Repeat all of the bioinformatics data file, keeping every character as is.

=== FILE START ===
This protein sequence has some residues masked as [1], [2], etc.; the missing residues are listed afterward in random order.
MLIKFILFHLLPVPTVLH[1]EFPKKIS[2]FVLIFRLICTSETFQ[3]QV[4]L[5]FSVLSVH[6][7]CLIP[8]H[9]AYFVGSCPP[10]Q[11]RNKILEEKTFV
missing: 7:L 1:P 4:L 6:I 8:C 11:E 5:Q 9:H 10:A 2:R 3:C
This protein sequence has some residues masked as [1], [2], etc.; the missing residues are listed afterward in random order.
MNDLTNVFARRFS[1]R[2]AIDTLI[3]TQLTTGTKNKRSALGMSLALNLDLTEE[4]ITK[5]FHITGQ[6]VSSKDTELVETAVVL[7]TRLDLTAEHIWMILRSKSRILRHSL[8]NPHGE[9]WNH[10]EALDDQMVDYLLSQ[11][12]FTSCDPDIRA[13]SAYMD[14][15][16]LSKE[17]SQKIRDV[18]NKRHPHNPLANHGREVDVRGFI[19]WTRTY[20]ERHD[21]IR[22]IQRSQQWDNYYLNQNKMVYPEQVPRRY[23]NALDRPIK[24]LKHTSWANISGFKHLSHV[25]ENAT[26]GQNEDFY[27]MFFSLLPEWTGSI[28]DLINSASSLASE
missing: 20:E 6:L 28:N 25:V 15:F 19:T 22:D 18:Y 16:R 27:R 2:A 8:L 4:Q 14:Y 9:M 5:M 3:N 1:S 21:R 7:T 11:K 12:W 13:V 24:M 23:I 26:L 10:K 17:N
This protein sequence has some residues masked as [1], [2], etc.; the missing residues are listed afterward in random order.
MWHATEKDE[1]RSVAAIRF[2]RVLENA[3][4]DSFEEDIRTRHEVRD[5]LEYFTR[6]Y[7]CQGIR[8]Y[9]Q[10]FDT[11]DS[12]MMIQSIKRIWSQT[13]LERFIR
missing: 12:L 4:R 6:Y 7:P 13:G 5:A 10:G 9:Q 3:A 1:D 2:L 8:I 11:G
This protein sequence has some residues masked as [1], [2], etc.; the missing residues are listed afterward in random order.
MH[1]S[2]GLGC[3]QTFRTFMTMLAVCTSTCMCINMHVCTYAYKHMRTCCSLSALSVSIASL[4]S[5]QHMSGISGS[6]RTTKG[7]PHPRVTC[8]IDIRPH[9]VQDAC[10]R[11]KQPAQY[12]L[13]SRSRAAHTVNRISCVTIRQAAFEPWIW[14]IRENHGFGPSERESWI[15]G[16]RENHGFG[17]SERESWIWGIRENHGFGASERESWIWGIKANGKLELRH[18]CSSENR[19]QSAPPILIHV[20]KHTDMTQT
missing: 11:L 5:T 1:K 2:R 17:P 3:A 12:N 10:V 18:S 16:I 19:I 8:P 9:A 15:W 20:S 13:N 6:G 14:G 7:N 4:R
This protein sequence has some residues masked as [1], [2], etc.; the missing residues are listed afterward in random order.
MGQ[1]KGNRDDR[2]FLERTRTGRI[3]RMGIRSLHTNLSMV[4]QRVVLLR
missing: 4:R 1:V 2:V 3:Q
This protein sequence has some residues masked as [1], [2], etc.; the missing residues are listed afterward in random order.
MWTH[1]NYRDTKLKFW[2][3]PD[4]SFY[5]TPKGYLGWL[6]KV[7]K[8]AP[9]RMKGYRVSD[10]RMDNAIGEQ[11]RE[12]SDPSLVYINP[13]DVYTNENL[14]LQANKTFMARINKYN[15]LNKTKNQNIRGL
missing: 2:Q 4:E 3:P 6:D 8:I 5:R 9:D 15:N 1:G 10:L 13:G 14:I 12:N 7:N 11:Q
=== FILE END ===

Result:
This protein sequence has some residues masked as [1], [2], etc.; the missing residues are listed afterward in random order.
MLIKFILFHLLPVPTVLH[1]EFPKKIS[2]FVLIFRLICTSETFQ[3]QV[4]L[5]FSVLSVH[6][7]CLIP[8]H[9]AYFVGSCPP[10]Q[11]RNKILEEKTFV
missing: 7:L 1:P 4:L 6:I 8:C 11:E 5:Q 9:H 10:A 2:R 3:C
This protein sequence has some residues masked as [1], [2], etc.; the missing residues are listed afterward in random order.
MNDLTNVFARRFS[1]R[2]AIDTLI[3]TQLTTGTKNKRSALGMSLALNLDLTEE[4]ITK[5]FHITGQ[6]VSSKDTELVETAVVL[7]TRLDLTAEHIWMILRSKSRILRHSL[8]NPHGE[9]WNH[10]EALDDQMVDYLLSQ[11][12]FTSCDPDIRA[13]SAYMD[14][15][16]LSKE[17]SQKIRDV[18]NKRHPHNPLANHGREVDVRGFI[19]WTRTY[20]ERHD[21]IR[22]IQRSQQWDNYYLNQNKMVYPEQVPRRY[23]NALDRPIK[24]LKHTSWANISGFKHLSHV[25]ENAT[26]GQNEDFY[27]MFFSLLPEWTGSI[28]DLINSASSLASE
missing: 20:E 6:L 28:N 25:V 15:F 19:T 22:D 18:Y 16:R 27:R 2:A 8:L 4:Q 14:Y 9:M 5:M 3:N 1:S 21:R 7:T 11:K 12:W 13:V 24:M 23:I 26:L 10:K 17:N
This protein sequence has some residues masked as [1], [2], etc.; the missing residues are listed afterward in random order.
MWHATEKDE[1]RSVAAIRF[2]RVLENA[3][4]DSFEEDIRTRHEVRD[5]LEYFTR[6]Y[7]CQGIR[8]Y[9]Q[10]FDT[11]DS[12]MMIQSIKRIWSQT[13]LERFIR
missing: 12:L 4:R 6:Y 7:P 13:G 5:A 10:G 9:Q 3:A 1:D 2:L 8:I 11:G
This protein sequence has some residues masked as [1], [2], etc.; the missing residues are listed afterward in random order.
MH[1]S[2]GLGC[3]QTFRTFMTMLAVCTSTCMCINMHVCTYAYKHMRTCCSLSALSVSIASL[4]S[5]QHMSGISGS[6]RTTKG[7]PHPRVTC[8]IDIRPH[9]VQDAC[10]R[11]KQPAQY[12]L[13]SRSRAAHTVNRISCVTIRQAAFEPWIW[14]IRENHGFGPSERESWI[15]G[16]RENHGFG[17]SERESWIWGIRENHGFGASERESWIWGIKANGKLELRH[18]CSSENR[19]QSAPPILIHV[20]KHTDMTQT
missing: 11:L 5:T 1:K 2:R 17:P 3:A 12:N 10:V 18:S 16:I 19:I 8:P 9:A 15:W 20:S 13:N 6:G 14:G 7:N 4:R
This protein sequence has some residues masked as [1], [2], etc.; the missing residues are listed afterward in random order.
MGQ[1]KGNRDDR[2]FLERTRTGRI[3]RMGIRSLHTNLSMV[4]QRVVLLR
missing: 4:R 1:V 2:V 3:Q
This protein sequence has some residues masked as [1], [2], etc.; the missing residues are listed afterward in random order.
MWTH[1]NYRDTKLKFW[2][3]PD[4]SFY[5]TPKGYLGWL[6]KV[7]K[8]AP[9]RMKGYRVSD[10]RMDNAIGEQ[11]RE[12]SDPSLVYINP[13]DVYTNENL[14]LQANKTFMARINKYN[15]LNKTKNQNIRGL
missing: 2:Q 4:E 3:P 6:D 8:I 5:R 9:D 15:N 1:G 10:L 13:G 14:I 12:N 7:N 11:Q